The first is understanding and differentiating between urgency and importance. Urgent things demands our attention now, they call for an immediate response. Important refers to something that has significant value and is likely to have a profound effect on success, survival or well being. These two criteria may overlap or they may be worlds apart, and a key to effective time management is attention to how these categories interface. Too often we have conditioned ourselves to respond to urgency whether or not it is important. A ringing telephone is a perfect example. It calls for our attention right now, and it may portend an important job offer or a recorded sales pitch. These days with the advent of caller ID, text messaging, and voice mail, it is easier to manage our phone time.... or is it? Stopping to each check messages or screening every call can still interrupt our focus and fragment our attention.
Many people will say that the most valuable components of life are the relationships with the people they love. And far too often we hear regrets of not having given more time to nourishing and enjoying those relationships, of having gotten caught up in what seemed more urgent business at the time. Taking a "bigger picture" perspective and allocating time and energy to important pursuits (such as making the time to talk with an open heart to those you love) can prevent situations from escalating into crisis or regret. Attending to exercise and emotional well being activities on a regular basis can prevent a health crisis down the road, the same way that beginning to organize tax papers in the early months of the year can avert a stressful time crunch in mid April. This focus invites you to schedule daily or weekly time commitments to what is truly important in your life.
The second focal point is to continually ask yourself whether what you are doing is bringing you closer to your goal or taking you away from accomplishing your intention. Be willing to be curious about this question without judging yourself. It means paying attention to both the long term and short term impact of our actions, and making conscious decisions in the moment rather than reacting on impulse and habit. For example, if your goal is to have a better relationship with someone, this focus invites you to ask whether your responses to this person serve you, and if not, to replace them with better choices. It might be helpful to target some of your reactive habits that you can identify as moving you away from your goal (such as blaming, criticizing, cold shouldering, etc.) and make a list of possible alternative behaviors with which to replace them (taking a time out to get perspective, sharing an honest feeling, taking a deep centering breath before you speak). By paying attention to your direction, you can begin to recognize and inhibit patterns that sabotage your intended goal and redirect yourself to more productive actions that will eventually become new habits and make your goal a reality.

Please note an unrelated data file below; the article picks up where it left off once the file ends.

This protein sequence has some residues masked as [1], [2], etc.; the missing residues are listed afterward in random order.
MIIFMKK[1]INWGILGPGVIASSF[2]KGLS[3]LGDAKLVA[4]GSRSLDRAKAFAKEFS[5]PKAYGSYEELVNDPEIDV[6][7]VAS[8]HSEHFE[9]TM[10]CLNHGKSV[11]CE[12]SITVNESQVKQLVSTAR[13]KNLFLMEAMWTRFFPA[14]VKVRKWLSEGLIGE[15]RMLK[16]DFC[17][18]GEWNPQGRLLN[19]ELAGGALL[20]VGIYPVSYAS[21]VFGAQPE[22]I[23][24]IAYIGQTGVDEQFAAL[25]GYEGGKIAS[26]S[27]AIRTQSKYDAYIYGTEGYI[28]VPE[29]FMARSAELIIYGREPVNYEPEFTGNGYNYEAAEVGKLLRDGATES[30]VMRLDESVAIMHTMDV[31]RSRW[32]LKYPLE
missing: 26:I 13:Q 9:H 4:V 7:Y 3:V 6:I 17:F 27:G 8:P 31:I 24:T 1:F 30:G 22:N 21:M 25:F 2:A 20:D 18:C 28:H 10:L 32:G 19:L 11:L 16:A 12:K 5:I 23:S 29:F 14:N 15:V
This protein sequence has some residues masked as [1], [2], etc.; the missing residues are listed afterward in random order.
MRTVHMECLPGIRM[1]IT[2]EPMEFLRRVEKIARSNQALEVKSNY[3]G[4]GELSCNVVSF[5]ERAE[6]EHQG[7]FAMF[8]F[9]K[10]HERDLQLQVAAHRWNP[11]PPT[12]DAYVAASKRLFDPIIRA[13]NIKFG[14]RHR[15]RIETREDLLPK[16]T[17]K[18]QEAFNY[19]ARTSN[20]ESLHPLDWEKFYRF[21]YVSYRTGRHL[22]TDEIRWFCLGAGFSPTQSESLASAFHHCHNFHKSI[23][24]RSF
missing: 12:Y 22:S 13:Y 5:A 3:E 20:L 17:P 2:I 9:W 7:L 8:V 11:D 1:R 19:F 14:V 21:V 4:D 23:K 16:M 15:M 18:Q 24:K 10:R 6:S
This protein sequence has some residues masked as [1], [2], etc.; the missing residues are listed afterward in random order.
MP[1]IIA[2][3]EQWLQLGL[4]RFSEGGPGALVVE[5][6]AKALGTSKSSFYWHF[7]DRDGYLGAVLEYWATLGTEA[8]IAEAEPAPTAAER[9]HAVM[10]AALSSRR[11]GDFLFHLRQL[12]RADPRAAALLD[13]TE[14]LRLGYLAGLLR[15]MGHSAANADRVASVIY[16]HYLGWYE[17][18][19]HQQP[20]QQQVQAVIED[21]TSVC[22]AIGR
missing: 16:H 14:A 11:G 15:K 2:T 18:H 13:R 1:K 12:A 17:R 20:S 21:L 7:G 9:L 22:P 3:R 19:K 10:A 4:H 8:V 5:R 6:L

Let's put both techniques together and use the example of the common goal of having a clean and better organized living space. If you dedicate 10 minutes every day to doing something to improve your home environment, you will progress towards that goal. If you notice yourself leaving clutter on the counter and inhibit that action and redirect to putting those things away, you take another step closer to your goal. On the other hand, if you allow the clutter to accumulate, you take a step away your goal. If you ignore the mess until you can no longer function in the environment, it becomes urgent and may generate feelings of overwhelm or self depreciation. Our lives are the composite of a multitude of moments, a cascade of small steps, and it is within your power to choose your directions. If you have trouble with this, ask for help. It can make a huge difference to have someone to be accountable to, someone to assist your focus in remaining on, or returning to, the task.